One day, a roofer shows up at your front door, offering a free roof inspection. Innocently, you think that it’s a good idea. Couldn’t hurt to take a look, right? Especially since he says there’s been recent storm activity that could have caused damage, although you can’t recall any.
He comes down and says, “Looks like you have some minor storm damage. We can fix it for you no problem, just sign a few papers and your insurance will take care of it.”
You think, “Wow this was a lot less work than I thought.”
Screech… hold up. Everything the roofer has just told you may cause you a major headache when it comes time to file the claim with the insurance company. A red flag should go up before you sign those miscellaneous papers they so casually hand you. As the red flag goes up the first thing that should come to your head is to call your insurance company so they can help advise you before signing anything. What you could be signing is an Assignment of Benefits.
If the form says anything related to “I transfer and assign all insurance rights, benefits, and causes of action under my property insurance policy’ to the contractor” then you are probably signing an Assignment of Benefits. It is a form that authorizes the roofing company to bill the insurance company directly to potentially pay for any supposed damage. You are signing away your rights to the claim under your homeowner’s insurance policy. This means when the insurance company pays, they will pay the money directly to the contractor, not you. AND more importantly, if they deny the claim, you agree to pay the contractor for the repairs. Therein lies the rub with the Assignment of Benefits form, as most homeowners have no idea what they are signing.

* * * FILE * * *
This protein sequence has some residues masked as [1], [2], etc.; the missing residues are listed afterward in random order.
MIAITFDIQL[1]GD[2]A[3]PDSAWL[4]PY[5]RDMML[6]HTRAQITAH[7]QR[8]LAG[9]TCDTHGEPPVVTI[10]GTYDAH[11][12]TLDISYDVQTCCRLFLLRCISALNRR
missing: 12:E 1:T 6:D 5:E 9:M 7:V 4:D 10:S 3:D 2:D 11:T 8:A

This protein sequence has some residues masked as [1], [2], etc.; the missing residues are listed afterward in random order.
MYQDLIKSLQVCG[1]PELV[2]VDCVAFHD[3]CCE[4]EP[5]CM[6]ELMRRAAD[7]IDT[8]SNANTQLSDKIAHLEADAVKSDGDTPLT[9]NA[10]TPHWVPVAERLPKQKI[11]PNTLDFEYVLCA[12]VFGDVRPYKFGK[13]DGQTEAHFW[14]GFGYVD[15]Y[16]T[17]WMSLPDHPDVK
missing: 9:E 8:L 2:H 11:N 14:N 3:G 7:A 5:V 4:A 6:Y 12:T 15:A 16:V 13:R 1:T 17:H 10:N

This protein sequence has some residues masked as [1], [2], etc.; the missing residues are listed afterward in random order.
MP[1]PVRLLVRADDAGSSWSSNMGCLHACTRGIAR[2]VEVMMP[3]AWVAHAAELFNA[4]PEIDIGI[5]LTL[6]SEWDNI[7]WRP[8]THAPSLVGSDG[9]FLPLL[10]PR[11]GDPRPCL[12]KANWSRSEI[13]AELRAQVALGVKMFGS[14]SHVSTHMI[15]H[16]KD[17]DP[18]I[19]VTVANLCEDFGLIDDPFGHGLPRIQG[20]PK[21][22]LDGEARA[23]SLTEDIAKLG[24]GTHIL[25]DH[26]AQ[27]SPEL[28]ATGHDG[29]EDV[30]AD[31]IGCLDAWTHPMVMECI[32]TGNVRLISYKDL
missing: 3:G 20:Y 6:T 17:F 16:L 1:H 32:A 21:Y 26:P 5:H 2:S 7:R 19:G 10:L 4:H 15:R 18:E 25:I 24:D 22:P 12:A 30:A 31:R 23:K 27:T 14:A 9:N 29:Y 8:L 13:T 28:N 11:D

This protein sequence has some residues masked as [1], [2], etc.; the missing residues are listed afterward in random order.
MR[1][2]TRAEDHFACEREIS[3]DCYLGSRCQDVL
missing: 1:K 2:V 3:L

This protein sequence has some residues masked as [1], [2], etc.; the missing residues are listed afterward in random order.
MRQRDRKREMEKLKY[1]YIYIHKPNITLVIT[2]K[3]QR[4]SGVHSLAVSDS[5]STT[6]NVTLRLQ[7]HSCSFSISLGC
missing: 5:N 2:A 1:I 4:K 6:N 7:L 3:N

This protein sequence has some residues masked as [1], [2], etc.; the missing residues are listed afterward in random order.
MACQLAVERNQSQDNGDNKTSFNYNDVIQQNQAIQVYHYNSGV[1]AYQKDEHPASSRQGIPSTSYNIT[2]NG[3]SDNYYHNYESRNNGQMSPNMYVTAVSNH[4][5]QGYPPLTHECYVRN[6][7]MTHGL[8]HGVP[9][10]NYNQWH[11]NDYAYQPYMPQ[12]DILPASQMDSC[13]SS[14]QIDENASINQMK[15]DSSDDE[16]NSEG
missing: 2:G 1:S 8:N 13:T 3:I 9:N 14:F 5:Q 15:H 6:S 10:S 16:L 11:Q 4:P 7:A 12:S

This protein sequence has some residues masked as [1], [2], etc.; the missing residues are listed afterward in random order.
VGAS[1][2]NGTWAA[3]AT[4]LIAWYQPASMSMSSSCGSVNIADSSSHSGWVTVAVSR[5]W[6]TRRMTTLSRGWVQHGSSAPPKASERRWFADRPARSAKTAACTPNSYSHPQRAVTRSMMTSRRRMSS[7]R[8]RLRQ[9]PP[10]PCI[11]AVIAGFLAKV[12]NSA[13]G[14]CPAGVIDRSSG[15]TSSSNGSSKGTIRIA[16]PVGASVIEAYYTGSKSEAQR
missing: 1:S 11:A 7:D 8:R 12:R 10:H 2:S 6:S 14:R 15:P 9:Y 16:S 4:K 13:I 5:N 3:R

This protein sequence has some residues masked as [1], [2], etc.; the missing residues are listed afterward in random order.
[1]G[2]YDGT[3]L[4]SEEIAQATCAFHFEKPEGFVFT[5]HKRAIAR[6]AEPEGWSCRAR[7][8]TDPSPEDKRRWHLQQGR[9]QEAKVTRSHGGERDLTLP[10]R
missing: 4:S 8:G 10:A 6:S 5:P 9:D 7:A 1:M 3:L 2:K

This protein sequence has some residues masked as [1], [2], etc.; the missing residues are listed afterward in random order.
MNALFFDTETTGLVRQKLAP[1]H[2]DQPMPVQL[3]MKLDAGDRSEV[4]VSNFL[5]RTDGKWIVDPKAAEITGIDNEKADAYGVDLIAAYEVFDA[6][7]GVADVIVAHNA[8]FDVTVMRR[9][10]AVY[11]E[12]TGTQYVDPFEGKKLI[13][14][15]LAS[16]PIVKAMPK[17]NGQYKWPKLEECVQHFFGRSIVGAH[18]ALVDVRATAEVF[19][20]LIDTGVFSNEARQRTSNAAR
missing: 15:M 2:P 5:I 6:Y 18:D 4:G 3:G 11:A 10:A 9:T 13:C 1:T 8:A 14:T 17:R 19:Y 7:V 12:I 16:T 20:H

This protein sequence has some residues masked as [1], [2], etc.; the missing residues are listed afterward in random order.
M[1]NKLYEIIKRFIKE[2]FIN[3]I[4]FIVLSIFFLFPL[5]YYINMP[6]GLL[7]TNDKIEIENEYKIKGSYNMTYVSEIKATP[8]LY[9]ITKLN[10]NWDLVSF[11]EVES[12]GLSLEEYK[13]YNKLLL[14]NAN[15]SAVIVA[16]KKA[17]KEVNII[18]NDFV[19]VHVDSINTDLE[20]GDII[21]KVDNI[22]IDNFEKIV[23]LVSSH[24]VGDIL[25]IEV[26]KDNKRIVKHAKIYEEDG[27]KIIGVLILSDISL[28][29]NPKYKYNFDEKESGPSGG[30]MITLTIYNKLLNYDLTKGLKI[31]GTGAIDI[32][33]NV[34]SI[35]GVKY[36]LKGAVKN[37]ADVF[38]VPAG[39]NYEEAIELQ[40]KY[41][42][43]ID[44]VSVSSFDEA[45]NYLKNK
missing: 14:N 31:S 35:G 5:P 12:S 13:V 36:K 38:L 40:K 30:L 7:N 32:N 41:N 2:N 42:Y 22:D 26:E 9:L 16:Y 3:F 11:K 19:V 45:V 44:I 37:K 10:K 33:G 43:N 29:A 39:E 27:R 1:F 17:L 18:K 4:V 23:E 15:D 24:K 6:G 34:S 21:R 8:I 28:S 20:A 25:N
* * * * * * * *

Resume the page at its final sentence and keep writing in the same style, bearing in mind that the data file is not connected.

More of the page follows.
While some contractors will use this to assign away your rights, they are also known to charge the insurance company an inflated amount, more than what the company’s professional claim adjuster would deem is industry standard for the same repair. Once the repairs are made, it leaves the insurance company little choice. They could deny the claim, or pay only what would be industry standard for the same repair, leaving you to cover the rest of the cost. Many companies also like the right to inspect the damage prior to repairs being made. This shows up in your policy language as part of your responsibility as an insured. Depending on your policy language, your company might not be able to help you, because of the clause in your contract.
If the insurance carrier does pay the inflated amount, then the company loses money paying for those unnecessary repairs. This is reflected in the premiums all consumers pay, many times causing rates to increase. Bringing us to why your neighbors could be paying for your roof… through higher premiums for everyone. Either situation leads to a bad outcome.
Education is power. Knowing what those papers say, before you sign, is critical. Not only is this happening with roof repairs, but all water damage issues. Help your neighbors to not only not sign those AOB’s, but educate them about what it actually is. You AND them will be saving a whole lot of money if you do.